In 2002, I signed a lease on my first studio, completed my training, and committed to being a full-time artist. Eighteen years later, I’m happy to share with Hamilton College students what’s been consistent and what’s evolved in my practice as well as some of the most challenging and rewarding aspects of being a working artist.
Finding inspiration from my surrounding environment has been a consistent theme throughout my career. While some artists look inward, I look outward. This began at Hamilton when as a fine art major, I sourced inspiration from the farms, hills, and valleys where Hamilton is nestled. I was supported and encouraged by my art professors Bruce Muirhead and Bill Salzillo to discover my artistic path. After graduation, I continued to find myself drawn to pristine natural settings and rural landscapes. I situated myself in areas north of New York City for extended periods of time painting outdoors with a portable easel to capture views. I finished and expanded on these works at the studio. During this first phase, I focused on producing, showing, and selling paintings. In addition to mastering the skills of my craft, I acquired skills to operate as a small business, including marketing, promotion, advertising, sales, accounting, photography, styling, web design, writing, and more.
An early challenge of art-making included disciplining myself to get to the easel and stay there! I employed techniques such as listening to the same music (inducing a Pavlovian effect), as well as warm-up rituals (arranging my paint and palette), in order to de-excite my system and focus my attention. Keeping regular hours to impose structure on my studio practice was vital for my productivity. Another challenge was producing consistently, which required remaining “in the zone” on a daily basis, five to six days per week in order to sell 25 to 40 original paintings a year. In an effort to maintain a “flow,” I would often isolate myself through the completion of paintings. While being in the zone produced blissful brain chemistry, the solitude required could be difficult and I struggled in group situations, often feeling socially awkward and nonverbal. My creativity has always come from being well-rested, clear-headed, and unencumbered. Meditation has been a huge help in this regard as well as having a support system. Being in a neighborhood such as Greenwich Village with lots of foot traffic, cafes, and neighborhood personalities has helped too.
The rewards were great almost immediately. Selling paintings was thrilling, and still is. It’s an incredible honor to have someone choose my work for their home or collection. By personally selling my work at art fairs and events (and sometimes right off my outdoor easel), I had the opportunity to meet many people and see firsthand how my work resonated. I enjoyed nurturing these relationships with collectors and supporters and was often invited into their homes for meals and extended stays.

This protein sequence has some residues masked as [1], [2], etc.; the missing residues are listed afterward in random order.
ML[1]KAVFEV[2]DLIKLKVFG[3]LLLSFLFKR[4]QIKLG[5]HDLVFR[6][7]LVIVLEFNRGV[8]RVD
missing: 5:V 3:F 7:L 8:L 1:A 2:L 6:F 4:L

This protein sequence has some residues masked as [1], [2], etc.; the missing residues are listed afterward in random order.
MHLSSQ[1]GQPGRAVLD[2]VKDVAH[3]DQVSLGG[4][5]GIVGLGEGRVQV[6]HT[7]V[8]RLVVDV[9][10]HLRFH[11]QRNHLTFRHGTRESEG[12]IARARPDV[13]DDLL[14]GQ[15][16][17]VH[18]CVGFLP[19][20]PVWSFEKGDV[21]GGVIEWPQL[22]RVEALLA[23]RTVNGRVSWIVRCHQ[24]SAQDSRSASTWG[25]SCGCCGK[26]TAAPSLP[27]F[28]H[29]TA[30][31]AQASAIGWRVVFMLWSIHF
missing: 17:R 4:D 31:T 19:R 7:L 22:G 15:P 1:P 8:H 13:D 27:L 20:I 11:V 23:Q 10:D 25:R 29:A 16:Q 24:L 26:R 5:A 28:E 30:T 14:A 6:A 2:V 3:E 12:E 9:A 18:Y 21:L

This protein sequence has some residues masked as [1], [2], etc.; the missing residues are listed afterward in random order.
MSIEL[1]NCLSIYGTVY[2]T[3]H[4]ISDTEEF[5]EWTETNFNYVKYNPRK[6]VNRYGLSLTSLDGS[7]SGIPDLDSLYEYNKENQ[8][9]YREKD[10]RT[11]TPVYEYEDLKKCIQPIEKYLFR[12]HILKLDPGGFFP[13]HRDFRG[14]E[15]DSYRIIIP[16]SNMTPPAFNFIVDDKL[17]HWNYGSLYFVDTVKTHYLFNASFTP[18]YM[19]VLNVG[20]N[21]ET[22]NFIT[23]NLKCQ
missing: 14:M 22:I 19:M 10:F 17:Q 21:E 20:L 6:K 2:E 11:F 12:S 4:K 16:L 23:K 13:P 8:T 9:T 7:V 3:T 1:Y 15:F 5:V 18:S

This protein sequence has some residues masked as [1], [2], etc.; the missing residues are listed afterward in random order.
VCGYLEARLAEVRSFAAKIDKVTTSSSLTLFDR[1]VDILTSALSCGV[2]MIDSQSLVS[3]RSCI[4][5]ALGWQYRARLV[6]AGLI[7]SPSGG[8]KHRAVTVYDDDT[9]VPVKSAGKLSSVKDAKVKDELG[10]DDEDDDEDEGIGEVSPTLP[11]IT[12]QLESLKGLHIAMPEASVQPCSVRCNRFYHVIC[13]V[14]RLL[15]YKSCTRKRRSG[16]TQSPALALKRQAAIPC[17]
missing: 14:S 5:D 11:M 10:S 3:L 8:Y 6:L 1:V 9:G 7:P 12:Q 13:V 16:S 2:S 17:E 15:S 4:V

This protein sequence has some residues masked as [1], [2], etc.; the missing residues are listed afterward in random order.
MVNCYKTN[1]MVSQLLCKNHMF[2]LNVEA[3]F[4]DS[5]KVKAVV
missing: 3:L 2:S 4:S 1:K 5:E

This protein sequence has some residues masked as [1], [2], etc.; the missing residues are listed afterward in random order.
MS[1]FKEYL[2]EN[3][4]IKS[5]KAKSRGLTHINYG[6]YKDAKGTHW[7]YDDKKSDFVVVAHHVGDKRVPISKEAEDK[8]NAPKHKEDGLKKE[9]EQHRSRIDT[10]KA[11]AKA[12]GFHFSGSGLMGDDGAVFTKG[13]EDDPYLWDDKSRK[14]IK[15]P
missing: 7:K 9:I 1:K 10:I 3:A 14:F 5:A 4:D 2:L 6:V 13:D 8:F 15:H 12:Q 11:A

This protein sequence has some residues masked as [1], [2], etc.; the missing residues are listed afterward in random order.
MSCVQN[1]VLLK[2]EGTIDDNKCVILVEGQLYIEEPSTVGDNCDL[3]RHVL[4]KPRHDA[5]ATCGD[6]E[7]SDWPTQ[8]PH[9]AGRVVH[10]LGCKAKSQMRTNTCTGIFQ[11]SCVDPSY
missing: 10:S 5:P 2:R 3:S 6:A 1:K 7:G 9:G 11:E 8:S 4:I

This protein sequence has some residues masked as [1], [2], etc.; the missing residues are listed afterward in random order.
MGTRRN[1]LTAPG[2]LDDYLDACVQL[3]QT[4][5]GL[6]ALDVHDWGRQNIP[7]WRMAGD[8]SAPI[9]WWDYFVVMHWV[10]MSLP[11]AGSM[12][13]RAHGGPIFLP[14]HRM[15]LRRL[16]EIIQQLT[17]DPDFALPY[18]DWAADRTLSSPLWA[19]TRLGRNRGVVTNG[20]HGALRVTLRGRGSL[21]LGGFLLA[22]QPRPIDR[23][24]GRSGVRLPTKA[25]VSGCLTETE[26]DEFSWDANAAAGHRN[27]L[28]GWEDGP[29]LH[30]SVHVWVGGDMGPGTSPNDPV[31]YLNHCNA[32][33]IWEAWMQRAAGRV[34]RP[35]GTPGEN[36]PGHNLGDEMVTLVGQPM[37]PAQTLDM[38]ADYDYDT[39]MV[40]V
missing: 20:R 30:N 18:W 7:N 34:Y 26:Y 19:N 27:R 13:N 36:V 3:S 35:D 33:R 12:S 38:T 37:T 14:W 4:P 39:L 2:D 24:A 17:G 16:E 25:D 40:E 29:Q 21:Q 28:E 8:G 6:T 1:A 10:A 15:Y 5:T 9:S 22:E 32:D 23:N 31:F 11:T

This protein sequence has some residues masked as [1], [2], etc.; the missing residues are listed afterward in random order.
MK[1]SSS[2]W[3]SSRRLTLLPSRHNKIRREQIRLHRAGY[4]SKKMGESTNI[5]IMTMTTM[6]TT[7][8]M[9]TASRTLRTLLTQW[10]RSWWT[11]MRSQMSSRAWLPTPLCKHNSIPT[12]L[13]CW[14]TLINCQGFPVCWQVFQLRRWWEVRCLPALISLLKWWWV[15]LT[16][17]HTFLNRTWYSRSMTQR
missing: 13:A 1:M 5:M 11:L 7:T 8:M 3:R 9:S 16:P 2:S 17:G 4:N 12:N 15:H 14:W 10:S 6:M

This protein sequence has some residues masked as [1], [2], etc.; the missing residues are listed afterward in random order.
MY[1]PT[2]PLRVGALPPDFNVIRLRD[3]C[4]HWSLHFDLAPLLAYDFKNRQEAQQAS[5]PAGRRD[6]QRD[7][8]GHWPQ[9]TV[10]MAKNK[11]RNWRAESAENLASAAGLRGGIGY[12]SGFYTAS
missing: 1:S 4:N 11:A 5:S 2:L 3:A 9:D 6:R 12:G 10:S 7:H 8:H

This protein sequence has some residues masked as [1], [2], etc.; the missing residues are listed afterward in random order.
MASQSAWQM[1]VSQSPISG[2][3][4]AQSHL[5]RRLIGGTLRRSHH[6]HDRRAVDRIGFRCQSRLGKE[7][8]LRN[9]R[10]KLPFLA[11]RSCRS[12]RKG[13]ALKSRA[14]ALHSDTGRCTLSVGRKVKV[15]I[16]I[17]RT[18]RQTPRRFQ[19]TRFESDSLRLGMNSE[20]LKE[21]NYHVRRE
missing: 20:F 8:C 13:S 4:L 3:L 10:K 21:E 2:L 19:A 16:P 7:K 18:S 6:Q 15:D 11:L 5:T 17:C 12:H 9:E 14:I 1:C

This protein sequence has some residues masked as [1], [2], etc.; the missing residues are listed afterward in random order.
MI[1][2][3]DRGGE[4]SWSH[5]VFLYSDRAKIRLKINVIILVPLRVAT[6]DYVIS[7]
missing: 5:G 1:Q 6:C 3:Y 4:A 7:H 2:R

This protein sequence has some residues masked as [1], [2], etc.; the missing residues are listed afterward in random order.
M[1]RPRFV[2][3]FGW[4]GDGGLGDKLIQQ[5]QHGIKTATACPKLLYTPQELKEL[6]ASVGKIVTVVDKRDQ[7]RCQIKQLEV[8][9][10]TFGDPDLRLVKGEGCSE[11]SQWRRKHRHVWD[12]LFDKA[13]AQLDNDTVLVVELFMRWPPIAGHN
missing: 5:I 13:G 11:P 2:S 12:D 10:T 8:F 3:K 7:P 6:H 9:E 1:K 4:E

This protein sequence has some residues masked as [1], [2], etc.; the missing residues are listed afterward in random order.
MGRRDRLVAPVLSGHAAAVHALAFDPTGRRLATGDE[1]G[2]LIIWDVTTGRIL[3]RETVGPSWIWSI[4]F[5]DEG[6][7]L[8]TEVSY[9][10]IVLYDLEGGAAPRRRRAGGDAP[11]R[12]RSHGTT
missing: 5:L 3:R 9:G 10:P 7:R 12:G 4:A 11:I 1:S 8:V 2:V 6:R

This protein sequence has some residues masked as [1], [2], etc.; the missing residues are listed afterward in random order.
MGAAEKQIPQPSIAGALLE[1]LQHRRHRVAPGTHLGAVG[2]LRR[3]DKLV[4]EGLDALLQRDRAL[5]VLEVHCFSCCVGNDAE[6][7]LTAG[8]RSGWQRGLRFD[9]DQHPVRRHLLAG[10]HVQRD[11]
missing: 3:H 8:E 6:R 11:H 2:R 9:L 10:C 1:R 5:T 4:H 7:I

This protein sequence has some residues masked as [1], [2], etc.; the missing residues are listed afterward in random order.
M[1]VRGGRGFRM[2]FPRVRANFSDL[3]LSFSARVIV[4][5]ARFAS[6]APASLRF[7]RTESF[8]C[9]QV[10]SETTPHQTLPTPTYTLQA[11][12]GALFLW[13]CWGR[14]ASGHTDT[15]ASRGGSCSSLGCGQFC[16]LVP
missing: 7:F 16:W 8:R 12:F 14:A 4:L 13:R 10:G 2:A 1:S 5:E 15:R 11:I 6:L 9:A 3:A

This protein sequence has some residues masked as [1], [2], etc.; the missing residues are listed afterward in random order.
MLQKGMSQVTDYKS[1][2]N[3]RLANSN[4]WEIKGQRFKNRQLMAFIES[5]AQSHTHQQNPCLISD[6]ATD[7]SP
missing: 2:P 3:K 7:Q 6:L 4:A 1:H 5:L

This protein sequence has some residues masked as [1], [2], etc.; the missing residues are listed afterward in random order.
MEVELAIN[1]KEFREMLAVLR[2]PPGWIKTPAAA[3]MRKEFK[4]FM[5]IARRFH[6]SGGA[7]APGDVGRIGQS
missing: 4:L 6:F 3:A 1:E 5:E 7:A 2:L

During the second phase of my art practice I shifted my focus from rural landscapes to nature in the city. I began depicting the contrast of nature with the built environment and found inspiration from the street trees, parks, wildlife, and urban gardens of New York City. Having moved my studio to a cavernous warehouse in an industrial part of Brooklyn in 2011, I wrestled with even greater isolation which forced me to reach out and connect with community organizations. This led to collaborations, art events, and workshops that raised awareness about the local landscape and environmental issues. Participating in open studio events and showing the work in local venues sparked conversations about the landscape and urban nature.
A new challenge emerged, however. While my work was becoming more environmentally conscious and educational, it was now less salable. For example, a series of nine-foot-wide panoramic paintings illustrating past, present, and future local landscapes was not exactly flying off the wall! Curating free art workshops to the public was incredibly rewarding, but grant money was spread thin and only offered small stipends—not to mention rising studio rents in Brooklyn. Adapting meant adding part-time work on the weekends and evenings to supplement my income, including art handling, teaching, renting a spare room and portions of my studio, working restaurant shifts, etc.
Most recently, I’m concerned about my artistic carbon footprint. I hope to make less quantity and instead create higher quality work as I move forward in my studio practice. I’m conscious of recycling and repurposing materials. I’m currently trying to eliminate frames and stretcher bars so my work uses less energy to display, transport, and store. I’m also increasingly interested in teaching, creating experiences, and making public art.
Studying horticulture and teaching botanical drawing has engaged me with the landscape in a more tactile way, such as by foraging plant specimens from city tree pits and parks to have my students observe urban plant life more closely while creatively expressing themselves. Through designing experiences such as “Meditative Nature Journaling Hikes” that bring people to urban green spaces and developing my current painting series about New York City parks, I hope to not only represent nature in the city, but promote direct engagement with it.
Being a full-time artist has meant working all the time, not earning much money, spending lots of time alone, and having to constantly adapt and hustle. My life is my work and my work is my life. But the spiritual rewards are huge--inspiring people, raising money through my art sales for nonprofits, grassroots art galleries, and causes I believe in. All the while, learning, growing, and art-making with infinite creative freedom on a daily basis. Well… I feel blessed.